As AI mania accelerates into the summer months, a tale of two markets facing investors is becoming more extreme.
Last week, the Nasdaq 100 Index (^NDX) — which is comprised of the 100 largest tech stocks on the Nasdaq — jumped over 3% while the Dow Jones Industrial Index (^DJI) languished in the red. That's only the fifth such occurrence since the dot-com bubble popped two decades ago.
Meanwhile, looking under the market's hood, on both Thursday and Friday more stocks listed on the NYSE hit new 52-week lows than new 52-week highs. Yet on both days the Nasdaq 100 surged over 2%.
Each of these signals says something slightly different, but they all occur nearly exclusively during times of market stress like bear markets and early-stage bull markets when doubts are still top of mind.
Broadly speaking, investors have soured on the overall market and are piling money into the much-hyped artificial intelligence trade, which is feeding the concentration of market gains into only a few companies.
Or as Bank of America strategist Michael Hartnett calls these stocks, the 'Magnificent Seven' — Apple (AAPL), Alphabet (GOOGL, GOOG), Microsoft (MSFT), Amazon (AMZN), Meta (META), Tesla (TSLA), and Nvidia (NVDA). (Steve Sosnick at Interactive Brokers also wrote about the Magnificent Seven last week in an article set against the rhythmic stylings of The Clash.)
All told, the top seven Nasdaq 100 components are up $3.35 trillion this year, while the bottom 93 are up only $635 billion.
This means Hartnett's 'Magnificent Seven' account for 84% of the Nasdaq 100's $4 trillion growth in market valuation in 2023. Apple and Microsoft have each gained more in value than the entire bottom 93 stocks.
Although the lion's share of valuation gains are concentrated in a few large stocks, several software and chip companies also riding the AI wave are producing outsized returns in May.
Chipmaker Marvell Tech (MRVL) is up 65% this month after surging 30% on Friday alone. The chipmaker expects to at least double its AI revenue in fiscal 2024.
Cloud-based security company Zscaler (ZS) is up 45% — second this month in the Nasdaq 100. And American Micro Devices (AMD) managed to best Nvidia's impressive May return having gained 42% so far this month.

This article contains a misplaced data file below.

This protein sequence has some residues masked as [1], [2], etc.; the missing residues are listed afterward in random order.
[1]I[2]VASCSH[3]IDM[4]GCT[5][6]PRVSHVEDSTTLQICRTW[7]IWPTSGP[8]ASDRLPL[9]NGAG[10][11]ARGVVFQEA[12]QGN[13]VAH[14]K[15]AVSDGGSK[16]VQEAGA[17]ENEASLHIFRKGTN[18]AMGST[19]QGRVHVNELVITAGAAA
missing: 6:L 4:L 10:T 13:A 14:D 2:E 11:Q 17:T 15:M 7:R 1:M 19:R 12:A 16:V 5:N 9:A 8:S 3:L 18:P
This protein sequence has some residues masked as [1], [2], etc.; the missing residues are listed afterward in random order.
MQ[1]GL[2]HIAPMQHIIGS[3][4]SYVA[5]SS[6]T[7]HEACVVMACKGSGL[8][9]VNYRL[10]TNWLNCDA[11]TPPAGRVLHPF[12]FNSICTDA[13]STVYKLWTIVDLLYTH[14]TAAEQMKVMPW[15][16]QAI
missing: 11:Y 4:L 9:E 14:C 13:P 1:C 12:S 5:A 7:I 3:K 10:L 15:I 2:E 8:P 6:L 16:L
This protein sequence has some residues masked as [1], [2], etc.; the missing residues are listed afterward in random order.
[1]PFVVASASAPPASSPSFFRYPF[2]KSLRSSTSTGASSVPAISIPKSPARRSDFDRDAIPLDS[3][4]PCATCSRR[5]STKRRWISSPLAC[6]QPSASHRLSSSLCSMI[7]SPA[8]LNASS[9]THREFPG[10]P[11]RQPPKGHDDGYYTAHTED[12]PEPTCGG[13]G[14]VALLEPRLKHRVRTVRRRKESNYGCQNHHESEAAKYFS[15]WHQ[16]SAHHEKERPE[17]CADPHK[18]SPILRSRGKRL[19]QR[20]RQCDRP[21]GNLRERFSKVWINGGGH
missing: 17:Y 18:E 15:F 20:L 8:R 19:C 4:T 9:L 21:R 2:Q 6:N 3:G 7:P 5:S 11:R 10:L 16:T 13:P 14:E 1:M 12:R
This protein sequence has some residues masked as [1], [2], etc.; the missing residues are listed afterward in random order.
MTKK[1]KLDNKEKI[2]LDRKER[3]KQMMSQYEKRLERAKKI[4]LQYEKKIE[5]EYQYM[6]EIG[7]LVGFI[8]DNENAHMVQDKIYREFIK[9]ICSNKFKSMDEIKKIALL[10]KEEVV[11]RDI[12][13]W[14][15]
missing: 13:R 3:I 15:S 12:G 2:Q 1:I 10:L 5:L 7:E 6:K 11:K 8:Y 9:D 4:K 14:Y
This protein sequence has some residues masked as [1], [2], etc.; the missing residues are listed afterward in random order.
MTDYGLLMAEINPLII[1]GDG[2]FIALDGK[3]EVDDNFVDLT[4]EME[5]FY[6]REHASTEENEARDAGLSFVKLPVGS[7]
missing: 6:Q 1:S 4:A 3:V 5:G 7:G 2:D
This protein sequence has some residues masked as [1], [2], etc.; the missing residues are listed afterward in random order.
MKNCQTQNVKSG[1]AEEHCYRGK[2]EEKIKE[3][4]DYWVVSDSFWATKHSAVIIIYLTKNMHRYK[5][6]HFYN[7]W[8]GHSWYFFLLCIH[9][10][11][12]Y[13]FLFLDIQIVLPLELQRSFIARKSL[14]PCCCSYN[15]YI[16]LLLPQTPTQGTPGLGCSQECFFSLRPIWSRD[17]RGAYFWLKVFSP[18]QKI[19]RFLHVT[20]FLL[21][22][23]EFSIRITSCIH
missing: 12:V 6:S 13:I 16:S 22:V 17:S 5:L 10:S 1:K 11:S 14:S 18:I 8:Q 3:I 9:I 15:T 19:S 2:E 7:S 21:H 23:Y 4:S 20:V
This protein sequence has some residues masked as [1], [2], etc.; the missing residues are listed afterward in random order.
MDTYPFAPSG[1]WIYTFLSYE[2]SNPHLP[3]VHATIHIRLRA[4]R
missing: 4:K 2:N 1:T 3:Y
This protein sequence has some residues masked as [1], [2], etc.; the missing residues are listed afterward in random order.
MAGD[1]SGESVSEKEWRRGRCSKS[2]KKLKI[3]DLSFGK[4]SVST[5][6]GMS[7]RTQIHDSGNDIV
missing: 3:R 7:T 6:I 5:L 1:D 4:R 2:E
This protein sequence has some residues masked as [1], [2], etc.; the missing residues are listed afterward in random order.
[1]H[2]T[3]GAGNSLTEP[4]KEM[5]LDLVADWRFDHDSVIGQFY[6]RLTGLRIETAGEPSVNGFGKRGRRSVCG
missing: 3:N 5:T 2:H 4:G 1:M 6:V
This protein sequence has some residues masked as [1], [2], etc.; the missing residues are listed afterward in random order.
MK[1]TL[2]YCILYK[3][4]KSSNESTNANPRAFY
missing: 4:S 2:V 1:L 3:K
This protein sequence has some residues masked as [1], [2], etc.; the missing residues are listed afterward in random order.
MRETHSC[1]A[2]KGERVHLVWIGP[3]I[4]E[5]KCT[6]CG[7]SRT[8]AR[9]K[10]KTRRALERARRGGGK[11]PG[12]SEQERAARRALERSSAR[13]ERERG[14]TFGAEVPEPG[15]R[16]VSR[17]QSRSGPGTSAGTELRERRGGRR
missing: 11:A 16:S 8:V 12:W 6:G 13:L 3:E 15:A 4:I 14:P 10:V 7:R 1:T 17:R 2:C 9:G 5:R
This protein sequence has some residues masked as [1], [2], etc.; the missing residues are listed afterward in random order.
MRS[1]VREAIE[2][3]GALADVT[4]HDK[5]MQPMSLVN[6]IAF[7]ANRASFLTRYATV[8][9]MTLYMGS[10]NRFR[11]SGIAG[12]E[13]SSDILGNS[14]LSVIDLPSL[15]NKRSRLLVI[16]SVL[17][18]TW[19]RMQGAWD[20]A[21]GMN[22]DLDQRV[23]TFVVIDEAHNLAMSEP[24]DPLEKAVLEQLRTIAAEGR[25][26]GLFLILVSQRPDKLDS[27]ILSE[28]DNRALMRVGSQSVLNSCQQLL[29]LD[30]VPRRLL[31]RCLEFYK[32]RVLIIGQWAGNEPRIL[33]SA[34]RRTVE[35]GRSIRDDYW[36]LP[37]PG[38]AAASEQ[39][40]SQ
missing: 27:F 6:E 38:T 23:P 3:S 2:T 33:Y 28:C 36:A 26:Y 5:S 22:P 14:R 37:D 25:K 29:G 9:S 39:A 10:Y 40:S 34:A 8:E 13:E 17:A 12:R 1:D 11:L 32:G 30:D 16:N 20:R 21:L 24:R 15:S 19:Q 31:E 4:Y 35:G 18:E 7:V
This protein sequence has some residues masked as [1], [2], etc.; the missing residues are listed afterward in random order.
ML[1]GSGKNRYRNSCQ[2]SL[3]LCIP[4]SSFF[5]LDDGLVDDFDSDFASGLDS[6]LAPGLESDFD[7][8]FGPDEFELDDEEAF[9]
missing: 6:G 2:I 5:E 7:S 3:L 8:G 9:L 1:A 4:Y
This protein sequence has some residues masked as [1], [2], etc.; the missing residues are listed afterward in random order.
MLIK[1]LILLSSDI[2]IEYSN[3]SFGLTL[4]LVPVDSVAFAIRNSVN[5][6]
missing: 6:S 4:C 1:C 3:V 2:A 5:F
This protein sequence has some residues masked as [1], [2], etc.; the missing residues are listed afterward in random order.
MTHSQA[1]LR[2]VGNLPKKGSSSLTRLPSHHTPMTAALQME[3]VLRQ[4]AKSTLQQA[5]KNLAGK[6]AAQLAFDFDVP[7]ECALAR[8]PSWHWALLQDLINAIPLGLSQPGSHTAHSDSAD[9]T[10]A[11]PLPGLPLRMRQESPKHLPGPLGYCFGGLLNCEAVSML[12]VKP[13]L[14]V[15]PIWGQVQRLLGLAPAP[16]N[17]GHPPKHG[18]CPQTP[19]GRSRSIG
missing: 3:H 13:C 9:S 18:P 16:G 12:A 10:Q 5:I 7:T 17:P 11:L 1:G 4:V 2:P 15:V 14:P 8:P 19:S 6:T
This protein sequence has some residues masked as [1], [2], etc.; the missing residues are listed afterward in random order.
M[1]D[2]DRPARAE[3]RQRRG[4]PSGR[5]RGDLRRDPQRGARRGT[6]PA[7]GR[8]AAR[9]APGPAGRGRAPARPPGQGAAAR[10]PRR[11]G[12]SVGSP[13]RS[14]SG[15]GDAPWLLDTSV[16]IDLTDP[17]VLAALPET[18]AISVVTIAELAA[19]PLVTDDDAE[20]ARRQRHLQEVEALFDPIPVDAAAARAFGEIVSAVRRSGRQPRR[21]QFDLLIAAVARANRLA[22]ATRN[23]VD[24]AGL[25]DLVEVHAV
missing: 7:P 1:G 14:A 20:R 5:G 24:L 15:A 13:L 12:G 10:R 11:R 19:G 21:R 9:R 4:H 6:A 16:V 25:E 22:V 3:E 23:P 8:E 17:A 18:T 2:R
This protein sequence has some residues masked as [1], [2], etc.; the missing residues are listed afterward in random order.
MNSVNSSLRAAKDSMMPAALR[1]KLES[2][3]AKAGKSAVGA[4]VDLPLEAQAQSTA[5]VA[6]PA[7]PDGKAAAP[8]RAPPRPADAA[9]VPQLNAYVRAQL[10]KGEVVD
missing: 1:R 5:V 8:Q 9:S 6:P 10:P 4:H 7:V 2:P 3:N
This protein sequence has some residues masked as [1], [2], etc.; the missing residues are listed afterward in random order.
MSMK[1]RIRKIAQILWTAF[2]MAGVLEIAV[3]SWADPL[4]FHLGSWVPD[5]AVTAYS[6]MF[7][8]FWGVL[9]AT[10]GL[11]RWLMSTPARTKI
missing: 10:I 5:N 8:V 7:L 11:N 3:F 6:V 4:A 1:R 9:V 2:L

The graphic below shows the month-to-date return for Nasdaq 100 stocks during May (y-axis) versus the year-to-date performance for 2023 (x-axis). Bubble size grows with the 2023 change in market capitalization. Dots are colored based on sector.
Unsurprisingly, the big blue dot in the far upper right is Nvidia, the top gainer for the year and one of the top gainers for the month of May. It's market cap is up over half a trillion dollars — as is that of Apple and Microsoft.
The next four biggest gainers in market cap this year are Alphabet, Amazon, Meta Platforms, and Tesla. After that, the valuation gains drop off.
Meanwhile, retail names in both the consumer discretionary and staples sector have gotten whacked in May as former areas of strength once again collapse, another pain trade reversing on investors.
With the US debt ceiling fight appearing headed toward a resolution and the Federal Reserve's next move now an open question for investors in the real world, markets have turned their attention to more artificial concerns.
As Yahoo Finance's Josh Schafer reported this weekend, strategists at Citi wrote in a recent note "US markets are powered by the Al theme, which tends to increase rates sensitivity even further." Meaning the AI trade is now the Fed trade.
Or as BofA's Hartnett wrote last week, "No conviction in macro narrative of 2023 means big conviction in new micro narrative of AI."